European Capital of Culture: cities face-off
Europe’s Capital of Culture selections are nothing if not eclectic. The idea behind designating cities with this honour is to highlight the cultural life and development of a place. Usually, it gives the place in question a few extra visitors, too. Maybe you're one of them?
In some cases being Capital of Culture takes somewhere well-known and gives it a bit of oomph for a year Liverpool, the arts hotspot of north-west England saw visitor numbers double in 2008 when it took its turn.
In others, light gets shone on a smaller, under-appreciated and under-visited spots who pull out all the stops for the year. Graz in Austria (2003), Cork, Ireland (2005) and Genoa, Italy (2004) fit in here.
Then there are the seemingly unlikely nominations which plump not for a particular city but identify an area which may or may not have existed before, which remains obscure for a year, then fades rapidly from memory. And here we must single out for special praise the Greater Region. No, I hadn’t heard of it either and you won’t find it in an atlas. It covers the German-speaking areas between the Rhine, Mosellle, Saar and Meuse rivers. It was bursting with culture in 2007. I’m not too sure about now.
- More culture in one building than in some entire countries: Aya Sofya, Istanbul
İstanbul, Turkey’s biggest city, needs little introduction. In fact, it’s tempting to wonder why one of the world’s greatest cities, high on most observer’s hot lists for the past few years needs another leg-up, but you can’t argue with the art, architecture and history found in what was once Constantinople. Even if you get no further than the historic core of Sultanahmet, home to Aya Sofya, you’ll feel the tag is justified. But there’s more, lots more to reward visitors this year.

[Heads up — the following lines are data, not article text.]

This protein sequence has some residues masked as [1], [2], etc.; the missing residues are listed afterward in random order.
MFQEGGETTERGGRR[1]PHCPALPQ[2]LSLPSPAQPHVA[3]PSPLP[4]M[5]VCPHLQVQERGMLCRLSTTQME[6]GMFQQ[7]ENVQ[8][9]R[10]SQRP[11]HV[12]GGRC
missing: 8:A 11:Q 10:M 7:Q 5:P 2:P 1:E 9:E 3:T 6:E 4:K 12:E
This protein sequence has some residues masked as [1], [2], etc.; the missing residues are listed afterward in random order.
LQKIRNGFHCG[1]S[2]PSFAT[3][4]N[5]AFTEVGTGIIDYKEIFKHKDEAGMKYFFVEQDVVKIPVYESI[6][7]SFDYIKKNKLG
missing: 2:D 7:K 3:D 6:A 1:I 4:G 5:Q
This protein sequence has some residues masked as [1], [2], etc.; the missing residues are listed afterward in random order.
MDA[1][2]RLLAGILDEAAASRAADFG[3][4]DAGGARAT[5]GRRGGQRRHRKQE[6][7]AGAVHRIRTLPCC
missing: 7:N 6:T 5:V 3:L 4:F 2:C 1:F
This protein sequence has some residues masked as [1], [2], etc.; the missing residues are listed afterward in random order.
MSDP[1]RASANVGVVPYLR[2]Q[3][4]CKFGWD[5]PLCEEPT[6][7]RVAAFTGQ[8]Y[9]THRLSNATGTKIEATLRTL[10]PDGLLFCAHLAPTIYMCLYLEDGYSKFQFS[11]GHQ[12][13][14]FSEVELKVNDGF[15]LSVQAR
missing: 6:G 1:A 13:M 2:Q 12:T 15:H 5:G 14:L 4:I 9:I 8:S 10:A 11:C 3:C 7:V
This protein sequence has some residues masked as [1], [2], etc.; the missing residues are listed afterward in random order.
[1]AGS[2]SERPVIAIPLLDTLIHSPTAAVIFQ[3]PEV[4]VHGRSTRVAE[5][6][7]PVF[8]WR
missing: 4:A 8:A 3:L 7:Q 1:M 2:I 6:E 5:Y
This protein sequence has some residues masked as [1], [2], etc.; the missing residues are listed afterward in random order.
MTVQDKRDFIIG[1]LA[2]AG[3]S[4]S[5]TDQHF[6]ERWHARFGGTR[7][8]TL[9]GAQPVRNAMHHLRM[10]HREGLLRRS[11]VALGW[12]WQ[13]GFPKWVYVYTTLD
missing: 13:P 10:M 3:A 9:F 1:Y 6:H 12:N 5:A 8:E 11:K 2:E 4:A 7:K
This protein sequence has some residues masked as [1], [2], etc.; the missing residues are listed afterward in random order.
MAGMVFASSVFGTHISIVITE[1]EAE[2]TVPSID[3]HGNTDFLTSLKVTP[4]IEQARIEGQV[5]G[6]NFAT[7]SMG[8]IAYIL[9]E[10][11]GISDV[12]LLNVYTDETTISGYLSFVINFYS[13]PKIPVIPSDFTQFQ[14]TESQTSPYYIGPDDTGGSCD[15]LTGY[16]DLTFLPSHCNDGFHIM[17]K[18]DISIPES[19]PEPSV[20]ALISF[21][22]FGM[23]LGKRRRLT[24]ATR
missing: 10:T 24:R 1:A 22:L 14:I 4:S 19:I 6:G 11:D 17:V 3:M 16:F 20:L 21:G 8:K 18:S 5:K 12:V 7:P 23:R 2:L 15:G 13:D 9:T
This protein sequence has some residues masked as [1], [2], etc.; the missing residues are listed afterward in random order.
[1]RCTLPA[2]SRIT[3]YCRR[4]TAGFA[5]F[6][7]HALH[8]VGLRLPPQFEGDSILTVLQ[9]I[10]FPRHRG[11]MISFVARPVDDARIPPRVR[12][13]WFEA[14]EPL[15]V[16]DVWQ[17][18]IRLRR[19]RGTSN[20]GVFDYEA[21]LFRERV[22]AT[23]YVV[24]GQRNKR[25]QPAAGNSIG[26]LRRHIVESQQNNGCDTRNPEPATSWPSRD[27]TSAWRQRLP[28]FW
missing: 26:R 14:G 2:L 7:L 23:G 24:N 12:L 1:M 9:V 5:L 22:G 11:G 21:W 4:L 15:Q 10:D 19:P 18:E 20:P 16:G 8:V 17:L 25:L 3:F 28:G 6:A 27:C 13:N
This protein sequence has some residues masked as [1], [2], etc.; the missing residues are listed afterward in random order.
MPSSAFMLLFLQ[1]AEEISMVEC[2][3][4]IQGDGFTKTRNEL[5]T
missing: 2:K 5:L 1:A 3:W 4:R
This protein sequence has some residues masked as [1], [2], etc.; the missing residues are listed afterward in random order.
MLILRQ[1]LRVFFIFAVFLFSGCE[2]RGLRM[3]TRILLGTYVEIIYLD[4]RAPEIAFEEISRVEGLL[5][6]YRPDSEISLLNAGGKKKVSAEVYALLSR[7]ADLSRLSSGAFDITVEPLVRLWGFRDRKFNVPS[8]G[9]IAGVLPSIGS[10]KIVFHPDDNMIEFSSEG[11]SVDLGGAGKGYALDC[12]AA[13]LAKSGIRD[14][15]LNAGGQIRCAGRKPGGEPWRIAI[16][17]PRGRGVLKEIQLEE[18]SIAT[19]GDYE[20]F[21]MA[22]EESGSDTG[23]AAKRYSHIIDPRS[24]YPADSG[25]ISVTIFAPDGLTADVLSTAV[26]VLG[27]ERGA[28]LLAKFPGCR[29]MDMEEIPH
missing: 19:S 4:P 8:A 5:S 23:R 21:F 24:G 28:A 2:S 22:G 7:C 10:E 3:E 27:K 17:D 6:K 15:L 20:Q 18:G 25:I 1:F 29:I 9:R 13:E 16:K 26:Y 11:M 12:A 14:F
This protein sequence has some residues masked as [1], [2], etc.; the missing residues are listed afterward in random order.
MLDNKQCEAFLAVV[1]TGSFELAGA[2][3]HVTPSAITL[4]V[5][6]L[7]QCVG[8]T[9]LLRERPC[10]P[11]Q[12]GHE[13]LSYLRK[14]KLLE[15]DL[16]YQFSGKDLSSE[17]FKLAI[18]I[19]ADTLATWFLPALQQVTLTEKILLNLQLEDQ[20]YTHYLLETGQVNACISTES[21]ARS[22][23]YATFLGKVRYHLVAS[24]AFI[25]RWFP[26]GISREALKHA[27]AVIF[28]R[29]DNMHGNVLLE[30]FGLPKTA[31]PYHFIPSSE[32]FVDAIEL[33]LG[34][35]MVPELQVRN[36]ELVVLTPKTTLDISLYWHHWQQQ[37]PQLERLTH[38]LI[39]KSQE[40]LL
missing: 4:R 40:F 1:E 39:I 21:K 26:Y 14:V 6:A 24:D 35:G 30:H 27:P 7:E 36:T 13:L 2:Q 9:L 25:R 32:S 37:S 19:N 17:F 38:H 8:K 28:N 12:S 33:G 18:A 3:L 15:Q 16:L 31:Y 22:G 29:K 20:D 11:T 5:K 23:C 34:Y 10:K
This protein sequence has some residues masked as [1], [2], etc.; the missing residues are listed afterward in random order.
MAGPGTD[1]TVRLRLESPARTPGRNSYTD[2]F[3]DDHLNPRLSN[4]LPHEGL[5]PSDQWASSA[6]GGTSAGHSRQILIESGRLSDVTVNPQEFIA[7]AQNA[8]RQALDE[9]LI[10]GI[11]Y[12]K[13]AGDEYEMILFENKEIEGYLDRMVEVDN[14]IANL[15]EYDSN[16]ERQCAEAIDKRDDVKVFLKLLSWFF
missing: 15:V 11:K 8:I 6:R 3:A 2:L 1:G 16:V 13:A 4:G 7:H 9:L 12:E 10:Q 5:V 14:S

Verdict: Turkish Delight
- Pécs: hardly a tourist in sight
Pécs (pronounced Peej) may be a harder sell, but only due to it being less well-known, which should arguably be the point of making somewhere a Capital of Culture in the first place. Probably justifying the whole point of the project, it’s rocketed to the top of my must-see list. Lonely Planet Hungary author Steve Fallon describes it as ‘the jewel of provincial Hungary’ and as a ‘town of art’ with handsome churches and an excellent modern art museum. There’s also a marzipan museum, as sweet-toothed as it sounds. Click here for full details of events.
Verdict: Pécs you don’t need months in the gym to find perfect
There’s post-industrial fun by the bucketload in Essen and the Ruhr Valley, which as this excellent Thorntree post notes merits only a measly nine pages in Lonely Planet Germany. So we’re under the radar here, with 52 communities in the Ruhr holding the torch for a week with Essen nominally the cultural HQ for the year. Expert traveller and Essen-fan Nautiker notes that it’s not all re-imagining coal-pit towers (though that sounds pretty amazing) and that you’ll find ‘castles and parks, half-timbered houses and old churches, cobbled streets and panoramic views’ scattered throughout the region. Here’s a complete listing of what’s going on as part of the celebrations.
Visit all three capitals and you’ll have a pretty fine year of European travel Or you could save your pennies and keep your fingers crossed that Urban South Hampshire, better known as Portsmouth and Southampton, England, get the gig in 2013.
While I’m here, a mention for Santo Domingo, Puerto Rico, and Doha, Qatar – American and Arab cities of culture respectively. What no Australasian Capital of Culture? Join the fun, non-represented continents!
~ Tom Hall
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